Four species of cockroaches found in Singapore, Environment News & Top Stories — The Straits Times

Four species of cockroaches found in Singapore

The Panesthia angustipennis. It can be found in Singapore’s forests. ST PHOTO: ALPHONSUS CHERN

German cockroach (Blattella germanica)


Measuring just about 1cm in length, German cockroches are one of three cockroach species considered pests in Singapore.

Unlike the Australian and American cockroaches, they do not fly. But they are carried by human transportation systems and adapt well to urban environments.

Ironically, clean, modern transporation systems have made it easier for German cockroaches to be carried around as there are fewer rats — its natural predator — around.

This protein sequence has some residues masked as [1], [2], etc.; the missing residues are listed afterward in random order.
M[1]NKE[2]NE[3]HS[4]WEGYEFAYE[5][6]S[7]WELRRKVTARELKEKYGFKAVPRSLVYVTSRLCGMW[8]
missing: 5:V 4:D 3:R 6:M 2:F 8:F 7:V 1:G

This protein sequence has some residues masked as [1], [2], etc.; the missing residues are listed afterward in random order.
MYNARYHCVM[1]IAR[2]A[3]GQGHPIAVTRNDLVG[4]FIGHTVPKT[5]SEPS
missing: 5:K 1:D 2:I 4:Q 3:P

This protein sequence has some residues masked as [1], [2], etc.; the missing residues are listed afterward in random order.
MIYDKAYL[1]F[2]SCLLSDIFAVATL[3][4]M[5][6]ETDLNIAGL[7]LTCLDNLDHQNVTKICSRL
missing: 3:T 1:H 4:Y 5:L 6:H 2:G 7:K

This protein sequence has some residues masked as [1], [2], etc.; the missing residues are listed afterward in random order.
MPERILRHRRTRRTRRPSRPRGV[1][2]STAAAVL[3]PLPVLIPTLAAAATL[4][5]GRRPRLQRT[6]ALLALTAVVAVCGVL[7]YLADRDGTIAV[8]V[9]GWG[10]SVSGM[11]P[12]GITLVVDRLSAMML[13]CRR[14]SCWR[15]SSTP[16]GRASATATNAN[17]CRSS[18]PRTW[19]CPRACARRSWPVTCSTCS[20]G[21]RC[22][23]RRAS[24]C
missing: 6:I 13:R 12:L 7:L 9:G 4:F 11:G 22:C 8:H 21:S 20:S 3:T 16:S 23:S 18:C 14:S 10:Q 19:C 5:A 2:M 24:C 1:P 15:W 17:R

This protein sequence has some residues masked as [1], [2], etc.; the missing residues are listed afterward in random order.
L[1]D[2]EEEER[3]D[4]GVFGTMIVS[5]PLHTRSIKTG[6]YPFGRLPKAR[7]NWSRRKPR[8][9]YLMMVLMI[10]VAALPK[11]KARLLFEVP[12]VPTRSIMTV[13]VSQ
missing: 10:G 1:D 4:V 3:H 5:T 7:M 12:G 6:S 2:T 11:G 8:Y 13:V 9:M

Australian cockroach (Periplaneta australasiae)


The Australian cockroach is about twice the size of the German cockroach, with a length of between 2 and 3cm. The Australian cockroach looks similar to the American cockroach, just slightly smaller and with yellow streaks by the sides of its body.

Panesthia angustipennis


This cockroach can be found in Singapore’s forests, where it helps to break down organic matter such as dead leaves.

This process is important as it means some of the nutrients in them are released back into the soil, where they can be used by other living things such as trees.

This cockroach speeds up this process of nutrient cycling, as the breakdown of dead matter by fungi and bacteria is much slower.

Madagascar cockroach (Gromphadorhina portentosa)


Measuring up to 7.5cm long, this cockroach is not considered a pest and is sometimes even kept as a pet. Its exoskeleton has an iridescent sheen, and this insect is known to hiss — as part of its mating ritual, or during fights.

A Guide to Identifying Common Types of Cockroach Species